This suggests that on the busiest dates for Channel crossings in the weeks before the disaster – 11, 16 and 20 November – there were at least 14 instances where the coordinates of a small boat were logged, but no rescue launched.
In these cases, the “assets tasked” column of the spreadsheet was left blank. By cross-referencing coordinates with data from ship-tracking site Marine Traffic, reporters confirmed no rescue boat belonging to the coastguard, Border Force or RNLI came within one nautical mile of the reports within four hours.
In four of these cases reconnaissance planes and drones entered the airspace nearby, but these aircraft are incapable of providing direct assistance to those aboard small boats.
Five maritime expertsincluding those with inside knowledge of Border Force and UK coastguard operations confirmed that, in the absence of any explanation from the MCA, it is reasonable to conclude that no help was sent.
The agency refused requests for an interview with HM Coastguard director Claire Hughes. A spokesperson said while their “thoughts remain” with bereaved relatives from the November 2021 tragedy, it would be inappropriate to comment further.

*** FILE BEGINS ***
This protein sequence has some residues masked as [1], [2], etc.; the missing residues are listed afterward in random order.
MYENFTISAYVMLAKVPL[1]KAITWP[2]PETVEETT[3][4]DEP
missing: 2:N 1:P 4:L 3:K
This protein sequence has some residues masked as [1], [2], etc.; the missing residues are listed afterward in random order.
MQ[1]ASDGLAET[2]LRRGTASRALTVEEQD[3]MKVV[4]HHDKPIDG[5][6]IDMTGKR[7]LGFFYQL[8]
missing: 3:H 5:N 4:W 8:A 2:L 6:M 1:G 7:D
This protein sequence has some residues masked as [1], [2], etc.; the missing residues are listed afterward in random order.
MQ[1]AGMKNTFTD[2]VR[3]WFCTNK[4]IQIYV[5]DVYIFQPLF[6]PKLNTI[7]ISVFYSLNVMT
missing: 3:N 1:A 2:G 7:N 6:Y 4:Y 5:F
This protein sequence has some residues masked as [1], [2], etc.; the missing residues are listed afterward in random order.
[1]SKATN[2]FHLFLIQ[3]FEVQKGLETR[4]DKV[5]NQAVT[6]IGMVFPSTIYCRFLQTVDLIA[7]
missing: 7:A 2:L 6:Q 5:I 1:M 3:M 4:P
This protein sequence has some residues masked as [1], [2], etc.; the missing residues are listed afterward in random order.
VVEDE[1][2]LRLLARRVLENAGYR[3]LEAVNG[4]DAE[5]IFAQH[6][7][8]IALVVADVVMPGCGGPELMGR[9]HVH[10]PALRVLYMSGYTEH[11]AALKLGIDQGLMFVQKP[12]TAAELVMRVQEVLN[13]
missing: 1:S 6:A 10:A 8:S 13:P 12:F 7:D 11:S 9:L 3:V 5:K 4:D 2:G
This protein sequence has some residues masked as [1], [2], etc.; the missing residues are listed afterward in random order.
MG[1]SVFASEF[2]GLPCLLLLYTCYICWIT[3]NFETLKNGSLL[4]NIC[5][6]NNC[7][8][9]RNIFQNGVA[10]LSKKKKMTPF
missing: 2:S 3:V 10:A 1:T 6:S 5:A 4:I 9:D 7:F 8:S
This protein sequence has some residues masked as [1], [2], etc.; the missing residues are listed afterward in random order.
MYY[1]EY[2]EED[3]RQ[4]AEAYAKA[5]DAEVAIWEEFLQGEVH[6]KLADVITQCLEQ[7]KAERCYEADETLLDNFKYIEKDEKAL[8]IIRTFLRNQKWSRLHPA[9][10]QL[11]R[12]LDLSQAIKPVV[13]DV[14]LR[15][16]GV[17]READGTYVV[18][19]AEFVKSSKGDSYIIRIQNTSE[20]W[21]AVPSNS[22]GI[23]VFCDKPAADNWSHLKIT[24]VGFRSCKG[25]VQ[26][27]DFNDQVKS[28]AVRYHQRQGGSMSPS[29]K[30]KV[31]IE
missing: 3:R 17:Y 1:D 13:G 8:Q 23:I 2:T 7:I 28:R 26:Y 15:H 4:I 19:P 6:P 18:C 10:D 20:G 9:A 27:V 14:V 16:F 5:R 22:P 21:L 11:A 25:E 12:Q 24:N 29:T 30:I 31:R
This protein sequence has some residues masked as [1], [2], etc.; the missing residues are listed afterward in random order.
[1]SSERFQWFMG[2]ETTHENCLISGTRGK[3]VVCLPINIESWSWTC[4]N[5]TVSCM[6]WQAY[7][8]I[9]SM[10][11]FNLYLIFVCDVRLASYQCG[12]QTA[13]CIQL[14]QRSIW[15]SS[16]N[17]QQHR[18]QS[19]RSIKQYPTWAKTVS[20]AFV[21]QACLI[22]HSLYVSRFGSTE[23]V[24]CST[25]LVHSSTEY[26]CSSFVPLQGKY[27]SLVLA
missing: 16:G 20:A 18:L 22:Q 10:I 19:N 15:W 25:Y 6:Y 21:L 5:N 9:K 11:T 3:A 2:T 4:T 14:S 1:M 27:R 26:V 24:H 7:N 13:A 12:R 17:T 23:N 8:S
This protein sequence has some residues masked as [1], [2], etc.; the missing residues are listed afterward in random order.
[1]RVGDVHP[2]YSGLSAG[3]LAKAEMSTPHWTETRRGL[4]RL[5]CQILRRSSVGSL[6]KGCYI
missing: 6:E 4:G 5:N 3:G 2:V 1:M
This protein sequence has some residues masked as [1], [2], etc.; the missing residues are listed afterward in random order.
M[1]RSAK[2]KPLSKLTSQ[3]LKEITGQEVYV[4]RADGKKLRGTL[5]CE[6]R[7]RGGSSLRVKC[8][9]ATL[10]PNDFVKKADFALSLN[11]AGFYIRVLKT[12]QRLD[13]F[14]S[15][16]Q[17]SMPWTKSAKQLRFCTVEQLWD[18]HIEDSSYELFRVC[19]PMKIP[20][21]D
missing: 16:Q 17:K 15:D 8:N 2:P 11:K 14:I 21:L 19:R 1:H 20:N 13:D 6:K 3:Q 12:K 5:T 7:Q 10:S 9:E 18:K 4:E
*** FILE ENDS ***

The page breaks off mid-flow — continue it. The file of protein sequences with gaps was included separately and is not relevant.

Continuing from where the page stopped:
They cited ongoing investigations, including an MAIB inquiry into the disaster. The response makes it impossible to explain why no rescue was sent for all of the cases. Experts said one obvious explanation would be a lack of resources.
Paul Chamberlain, a search-and-rescue expert with experience of mass casualty incidents in the Mediterranean, said: “This [data] clearly shows they are overwhelmed.”
The investigation also tracked down an individual on board one of the vessels left drifting without help. Amjad*, from Iraq, and 22 others were stranded in the Channel at 6am on 20 November, after their dinghy had run out of fuel.
He called 999, he says, but the UK coastguard refused to send help on the basis that he was in French waters. However, reporters have confirmed the coordinates recorded in the UK coastguard spreadsheet at 8am for Amjad’s boat were, in fact, on the British side of the sea border.